A.P .: Since 1994, you have been a member of Alexander Lukashenko’s team. Why did you decide to compete with him in the current elections, and is your political background in the past 26 years hindering you??

V.T .: Perhaps, somewhere, it really interferes. But in the Belarusian political system it is impossible to implement anything at all – you won’t even build a candle factory – if you have not received approval from above. Therefore, two points must be understood: firstly, in 1994 there were other historical conditions, society was more patriarchal. And now it is a different country, Belarusians travel the world, we are not a closed system, as it was in Soviet times. And 26 years ago, Lukashenka was a reflection of the rural ways that dominated our country in those years..

Now we can talk about Belarus as a different country with a different society. And the leadership of Belarus needs to reflect the aspirations of the Belarusians and their wishes. And they, of course, consist in the fact that we have a normal legal system, independent courts, a multi-party system, democracy, in which people could freely gather and discuss any issues. Freedom of assembly and meeting is an integral part of the Universal Declaration of Human Rights, signed by the Republic of Belarus..

A guarantee of free business is also needed, because now people who have their own business are, by definition, considered criminalized if they do not have close relations with the authorities. And some provisions in our legislation contradict others, as a result of which the business climate is rather difficult..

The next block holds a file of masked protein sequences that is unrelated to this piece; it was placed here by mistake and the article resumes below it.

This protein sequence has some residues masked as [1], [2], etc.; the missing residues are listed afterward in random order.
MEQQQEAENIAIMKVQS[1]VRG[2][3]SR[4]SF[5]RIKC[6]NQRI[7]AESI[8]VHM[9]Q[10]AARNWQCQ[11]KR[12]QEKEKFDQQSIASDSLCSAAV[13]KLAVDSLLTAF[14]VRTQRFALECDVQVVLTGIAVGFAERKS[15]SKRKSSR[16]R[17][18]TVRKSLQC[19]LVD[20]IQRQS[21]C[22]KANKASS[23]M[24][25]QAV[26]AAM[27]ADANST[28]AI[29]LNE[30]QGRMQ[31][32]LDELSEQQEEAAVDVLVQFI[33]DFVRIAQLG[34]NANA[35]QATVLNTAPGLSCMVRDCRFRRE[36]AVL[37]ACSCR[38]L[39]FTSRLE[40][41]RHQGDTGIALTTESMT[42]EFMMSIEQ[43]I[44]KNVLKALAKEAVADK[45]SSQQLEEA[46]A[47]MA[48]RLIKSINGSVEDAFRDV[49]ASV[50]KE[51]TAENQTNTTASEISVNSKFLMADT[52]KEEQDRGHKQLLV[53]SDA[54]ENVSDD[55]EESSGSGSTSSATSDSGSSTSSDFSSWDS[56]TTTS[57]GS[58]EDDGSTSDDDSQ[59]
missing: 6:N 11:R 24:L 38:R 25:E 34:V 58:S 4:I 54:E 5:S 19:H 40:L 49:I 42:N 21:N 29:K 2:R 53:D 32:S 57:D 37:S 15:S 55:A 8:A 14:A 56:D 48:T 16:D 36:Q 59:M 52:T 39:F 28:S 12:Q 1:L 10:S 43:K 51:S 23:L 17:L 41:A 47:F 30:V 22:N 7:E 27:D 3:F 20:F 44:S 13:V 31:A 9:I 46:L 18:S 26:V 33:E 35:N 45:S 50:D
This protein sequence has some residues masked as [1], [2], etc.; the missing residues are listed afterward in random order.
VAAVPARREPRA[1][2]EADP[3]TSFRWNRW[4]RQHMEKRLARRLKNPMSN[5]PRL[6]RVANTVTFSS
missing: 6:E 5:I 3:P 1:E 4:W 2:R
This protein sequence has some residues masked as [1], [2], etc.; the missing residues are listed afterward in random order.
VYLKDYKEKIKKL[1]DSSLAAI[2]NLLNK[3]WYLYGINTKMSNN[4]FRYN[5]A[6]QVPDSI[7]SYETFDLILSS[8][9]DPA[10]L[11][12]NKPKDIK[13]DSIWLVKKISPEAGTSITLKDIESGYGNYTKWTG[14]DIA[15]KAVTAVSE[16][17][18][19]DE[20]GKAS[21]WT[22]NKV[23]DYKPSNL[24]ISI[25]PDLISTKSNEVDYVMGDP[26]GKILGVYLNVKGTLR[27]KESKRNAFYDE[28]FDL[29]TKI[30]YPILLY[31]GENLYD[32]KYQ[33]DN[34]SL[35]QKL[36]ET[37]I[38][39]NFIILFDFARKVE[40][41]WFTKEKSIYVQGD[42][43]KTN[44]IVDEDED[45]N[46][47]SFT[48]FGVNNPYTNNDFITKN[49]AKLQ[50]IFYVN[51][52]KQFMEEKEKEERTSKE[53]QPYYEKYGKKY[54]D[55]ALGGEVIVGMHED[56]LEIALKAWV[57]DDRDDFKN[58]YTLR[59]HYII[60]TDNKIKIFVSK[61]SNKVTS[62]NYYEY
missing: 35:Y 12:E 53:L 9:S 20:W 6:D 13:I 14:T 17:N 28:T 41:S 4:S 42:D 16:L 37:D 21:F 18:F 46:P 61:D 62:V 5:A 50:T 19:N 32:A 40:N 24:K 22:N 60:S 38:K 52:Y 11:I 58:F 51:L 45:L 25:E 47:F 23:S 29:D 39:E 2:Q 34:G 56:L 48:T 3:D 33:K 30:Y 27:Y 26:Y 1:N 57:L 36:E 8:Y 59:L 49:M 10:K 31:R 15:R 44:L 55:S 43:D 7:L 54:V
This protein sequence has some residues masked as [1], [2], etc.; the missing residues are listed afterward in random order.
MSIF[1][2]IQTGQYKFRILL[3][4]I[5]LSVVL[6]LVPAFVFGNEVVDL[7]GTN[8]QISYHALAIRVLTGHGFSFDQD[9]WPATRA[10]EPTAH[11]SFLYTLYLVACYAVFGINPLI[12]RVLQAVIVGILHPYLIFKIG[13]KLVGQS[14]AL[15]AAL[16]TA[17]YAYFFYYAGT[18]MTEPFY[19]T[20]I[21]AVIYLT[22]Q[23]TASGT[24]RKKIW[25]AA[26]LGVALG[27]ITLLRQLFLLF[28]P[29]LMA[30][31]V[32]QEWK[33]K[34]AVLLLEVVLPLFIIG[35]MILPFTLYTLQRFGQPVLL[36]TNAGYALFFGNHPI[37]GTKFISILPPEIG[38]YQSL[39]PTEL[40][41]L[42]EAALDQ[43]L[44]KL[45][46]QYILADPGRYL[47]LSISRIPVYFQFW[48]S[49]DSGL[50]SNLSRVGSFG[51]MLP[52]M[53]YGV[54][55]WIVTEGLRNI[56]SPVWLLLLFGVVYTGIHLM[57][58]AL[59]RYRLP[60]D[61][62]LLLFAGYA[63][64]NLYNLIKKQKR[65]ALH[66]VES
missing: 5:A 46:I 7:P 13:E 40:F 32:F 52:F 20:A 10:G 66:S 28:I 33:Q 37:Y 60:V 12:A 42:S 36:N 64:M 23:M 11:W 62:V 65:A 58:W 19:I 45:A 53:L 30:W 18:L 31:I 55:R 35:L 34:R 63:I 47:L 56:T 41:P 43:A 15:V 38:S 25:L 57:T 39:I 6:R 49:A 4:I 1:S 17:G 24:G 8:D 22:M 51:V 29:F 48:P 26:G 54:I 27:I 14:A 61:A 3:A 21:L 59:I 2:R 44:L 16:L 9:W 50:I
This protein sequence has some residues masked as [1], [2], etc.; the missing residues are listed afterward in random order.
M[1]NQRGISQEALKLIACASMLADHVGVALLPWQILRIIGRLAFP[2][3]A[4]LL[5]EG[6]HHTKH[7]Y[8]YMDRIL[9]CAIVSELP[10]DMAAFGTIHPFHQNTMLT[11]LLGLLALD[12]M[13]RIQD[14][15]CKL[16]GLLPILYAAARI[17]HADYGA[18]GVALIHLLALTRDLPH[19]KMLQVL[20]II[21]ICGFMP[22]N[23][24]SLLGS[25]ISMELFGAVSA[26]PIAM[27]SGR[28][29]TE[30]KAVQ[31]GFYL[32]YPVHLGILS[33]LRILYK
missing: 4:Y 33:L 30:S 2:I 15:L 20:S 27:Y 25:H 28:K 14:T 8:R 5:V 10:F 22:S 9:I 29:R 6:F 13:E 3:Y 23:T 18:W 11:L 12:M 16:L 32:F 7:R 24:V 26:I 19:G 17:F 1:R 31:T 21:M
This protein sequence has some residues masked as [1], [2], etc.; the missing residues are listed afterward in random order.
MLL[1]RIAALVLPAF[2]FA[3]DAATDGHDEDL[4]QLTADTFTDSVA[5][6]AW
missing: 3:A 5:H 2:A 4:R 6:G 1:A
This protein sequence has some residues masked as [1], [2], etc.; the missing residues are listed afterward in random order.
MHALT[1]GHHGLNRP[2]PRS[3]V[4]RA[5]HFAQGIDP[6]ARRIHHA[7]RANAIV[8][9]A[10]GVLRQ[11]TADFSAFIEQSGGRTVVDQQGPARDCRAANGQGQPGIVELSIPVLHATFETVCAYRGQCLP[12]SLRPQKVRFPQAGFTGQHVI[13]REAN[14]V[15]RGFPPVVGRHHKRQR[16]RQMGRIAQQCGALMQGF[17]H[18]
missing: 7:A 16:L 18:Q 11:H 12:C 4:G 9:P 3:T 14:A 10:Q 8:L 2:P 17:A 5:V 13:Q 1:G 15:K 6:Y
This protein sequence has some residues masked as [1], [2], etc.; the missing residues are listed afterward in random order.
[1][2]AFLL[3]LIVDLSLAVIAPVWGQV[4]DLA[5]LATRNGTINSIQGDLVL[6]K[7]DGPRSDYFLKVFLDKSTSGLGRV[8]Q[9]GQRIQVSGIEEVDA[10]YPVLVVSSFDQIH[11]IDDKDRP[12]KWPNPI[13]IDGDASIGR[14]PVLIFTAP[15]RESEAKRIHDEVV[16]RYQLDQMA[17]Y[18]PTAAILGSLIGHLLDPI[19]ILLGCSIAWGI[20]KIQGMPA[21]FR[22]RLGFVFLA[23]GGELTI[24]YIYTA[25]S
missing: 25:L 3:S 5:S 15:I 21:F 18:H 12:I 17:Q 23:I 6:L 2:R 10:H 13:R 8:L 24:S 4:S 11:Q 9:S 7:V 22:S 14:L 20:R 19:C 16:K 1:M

And if we talk about the situation in 1994, it is known that Viktor Gonchar, and Yuri Zakharenko, and Dmitry Bulakhov, and Alexander Feduta, and Mikhail Chigir, and Leonid Sinitsyn were in Lukashenko’s team. Some of these people then disappeared without a trace, some went into opposition, ran as presidential candidates – in particular, Chigir and Sinitsyn in 2001. The fate of Anatoly Lebedko and Alexander Feduta, too, I think everyone knows.

All these people are members of the team that once really wanted changes in Belarus, but their expectations were not met. The count was on collective leadership with general decision-making, on the democratization of the country and the change of power. And to the conviction that Lukashenka is constantly talking about – that he will not “cling to the chair with blue fingers,” and that if the people decide to re-elect him, he will leave, which he has repeatedly swore. He spoke about this in 1994, and then we all believed in it and thought that 10 years of collective leadership, rather, could be added to the asset. But we simply could not foresee in 1994 that in 26 years Belarus would not build a normal democracy, as did all our neighbors in the north, west, south, and also in the east..

AP: You are considered a technocrat manager with experience in diplomatic work. To what extent do you think this image of a presidential candidate is in demand in Belarusian society, given that the former director of a state farm has been running the country for more than a quarter of a century??

V.Ts .: Hard to say. For this, we launched a political campaign to understand which image of the future today is more in line with the expectations and aspirations of Belarusians. Let’s see which image is closer to them..

It seems to me that today, taking into account new technologies and the development of globalization, Belarusians are much closer to the image of a person who has extensive international connections and speaks foreign languages. Who can build normal, friendly relations with both the West and the East, and in general – with any countries of the world. Who created such a structure as one of the most successful high-tech parks in the post-Soviet space .